Instead of a choosing a word for 2018, I am adopting a phrase: What’s old is new again. This phrase has been echoing through my head for a couple of months, to the point where it was begging to be explored. The phrase applies to several aspects of my life, but with art, it is specific to revisited ideas and techniques, with a special focus on my art journals.
My art journals are one area of my art making that have evolved dramatically through the years. I recently had an opportunity to review a big stack of my older journals, and even watched a video that demonstrated how I addressed the journal page back in the day. It was fun to consider these options with fresh eyes.
I made a “note to self” about many of the things I saw in my older art journals; certain techniques I wanted to try again and incorporate into my present style. I even took photos of some pages and made comparisons across the years and tried to analyze how I had achieved certain results.
Looking back and thoughtfully considering older work is something that can benefit artists at any level. It’s often quite helpful, especially when you’re working to develop your own voice or move to the next level with your art, to compare and contrast your work over the years. You might be surprised at how consistent you have been, be it with a color palette or compositional choices. You might notice that a certain type of mark making appears over and over in your work. Noticing these similarities can help develop a language and symbolism that is all our own. Through this language we can truly develop our own voice.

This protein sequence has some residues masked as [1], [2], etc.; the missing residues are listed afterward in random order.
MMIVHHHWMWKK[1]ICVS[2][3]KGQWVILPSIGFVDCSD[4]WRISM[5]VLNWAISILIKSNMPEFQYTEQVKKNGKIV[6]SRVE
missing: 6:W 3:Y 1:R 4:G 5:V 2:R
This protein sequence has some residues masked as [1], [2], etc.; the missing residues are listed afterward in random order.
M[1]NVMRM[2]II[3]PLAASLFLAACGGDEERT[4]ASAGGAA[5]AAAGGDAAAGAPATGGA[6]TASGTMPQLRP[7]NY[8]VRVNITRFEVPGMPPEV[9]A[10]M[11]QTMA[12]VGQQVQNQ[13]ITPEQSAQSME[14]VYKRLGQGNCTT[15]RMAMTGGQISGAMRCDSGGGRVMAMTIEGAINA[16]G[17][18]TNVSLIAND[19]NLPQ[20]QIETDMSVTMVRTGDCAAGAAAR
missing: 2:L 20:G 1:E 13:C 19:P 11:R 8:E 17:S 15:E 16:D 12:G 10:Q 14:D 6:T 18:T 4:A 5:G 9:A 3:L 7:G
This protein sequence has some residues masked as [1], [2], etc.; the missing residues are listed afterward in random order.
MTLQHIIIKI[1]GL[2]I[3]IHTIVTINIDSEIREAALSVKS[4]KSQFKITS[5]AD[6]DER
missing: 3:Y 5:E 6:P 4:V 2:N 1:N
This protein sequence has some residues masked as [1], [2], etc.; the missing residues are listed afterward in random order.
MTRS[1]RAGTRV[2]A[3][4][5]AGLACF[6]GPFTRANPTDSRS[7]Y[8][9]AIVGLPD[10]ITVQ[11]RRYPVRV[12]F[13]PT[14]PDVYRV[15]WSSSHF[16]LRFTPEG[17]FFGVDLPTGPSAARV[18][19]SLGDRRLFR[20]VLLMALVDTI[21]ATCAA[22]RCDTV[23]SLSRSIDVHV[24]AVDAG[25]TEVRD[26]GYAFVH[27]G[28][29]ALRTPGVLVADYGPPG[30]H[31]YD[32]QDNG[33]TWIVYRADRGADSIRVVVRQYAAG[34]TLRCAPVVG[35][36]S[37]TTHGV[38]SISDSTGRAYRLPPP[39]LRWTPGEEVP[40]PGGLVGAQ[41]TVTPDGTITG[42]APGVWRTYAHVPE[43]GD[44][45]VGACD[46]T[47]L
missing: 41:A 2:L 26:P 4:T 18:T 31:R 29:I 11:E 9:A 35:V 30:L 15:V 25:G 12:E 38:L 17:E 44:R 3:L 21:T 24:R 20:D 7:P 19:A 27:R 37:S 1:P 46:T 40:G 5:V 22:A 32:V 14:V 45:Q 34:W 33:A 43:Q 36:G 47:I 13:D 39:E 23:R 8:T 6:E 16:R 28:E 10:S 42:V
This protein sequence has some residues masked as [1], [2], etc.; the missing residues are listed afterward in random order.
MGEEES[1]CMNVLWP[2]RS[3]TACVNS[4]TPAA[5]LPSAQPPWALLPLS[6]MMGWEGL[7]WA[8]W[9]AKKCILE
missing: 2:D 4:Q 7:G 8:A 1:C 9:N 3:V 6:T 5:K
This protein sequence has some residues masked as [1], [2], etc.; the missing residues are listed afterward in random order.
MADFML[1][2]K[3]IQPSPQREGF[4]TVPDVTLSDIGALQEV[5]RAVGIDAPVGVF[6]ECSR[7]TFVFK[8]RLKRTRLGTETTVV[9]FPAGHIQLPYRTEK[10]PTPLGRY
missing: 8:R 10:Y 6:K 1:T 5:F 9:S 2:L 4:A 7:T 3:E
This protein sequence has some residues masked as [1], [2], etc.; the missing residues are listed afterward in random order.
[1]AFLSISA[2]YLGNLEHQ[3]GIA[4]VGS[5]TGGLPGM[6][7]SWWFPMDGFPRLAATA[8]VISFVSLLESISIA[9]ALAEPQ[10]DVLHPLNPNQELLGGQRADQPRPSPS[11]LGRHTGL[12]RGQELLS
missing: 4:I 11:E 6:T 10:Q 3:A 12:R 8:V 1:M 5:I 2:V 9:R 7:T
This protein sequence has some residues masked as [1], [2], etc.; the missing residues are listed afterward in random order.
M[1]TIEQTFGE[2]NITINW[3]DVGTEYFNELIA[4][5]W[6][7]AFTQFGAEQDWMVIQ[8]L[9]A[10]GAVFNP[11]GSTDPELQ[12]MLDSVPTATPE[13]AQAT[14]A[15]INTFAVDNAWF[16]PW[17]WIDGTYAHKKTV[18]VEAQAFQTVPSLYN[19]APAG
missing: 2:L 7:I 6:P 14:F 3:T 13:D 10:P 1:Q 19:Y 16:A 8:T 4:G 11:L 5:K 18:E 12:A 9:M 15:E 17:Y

Revisiting older pieces in my art journals feels like spending time with an old friend. In my case, this has prompted me to circle back to themes that I don’t believe were finished for me, themes that are worthy of further journaling. I also want to consider some of my previous color palettes, especially within the context of my newer work. There are even supplies I was using that I had forgotten about—oh, perish the thought!
I encourage you to gather older work, or even unfinished pieces, and see them with new eyes. I feel sure you’ll learn about your own art making in the process and perhaps even agree that what’s old is new again.
Mary Beth Shaw worked in the insurance industry for 18 years before she quit her job in 2000 to re-ignite a childhood love of art. She is now a full-time painter and internationally known workshop instructor. Her creative process is largely self-taught, spontaneous and joyful. She is author of Flavor for Mixed Media and Stencil Girl, both published by North Light Books, and is a columnist for Somerset Studio magazine. In 2010, Mary Beth recognized a need for artist designed stencils and created StencilGirl Products, which has quickly grown into a respected supplier of high-quality stencils for all media. Living with her husband and three cats, Mary Beth is passionate about every moment of life. See more of Mary Beth’s work at mbshaw.com.
There’s so much to explore in art journaling! These 10 awesome art journaling tips are sure to improve your next creative adventure!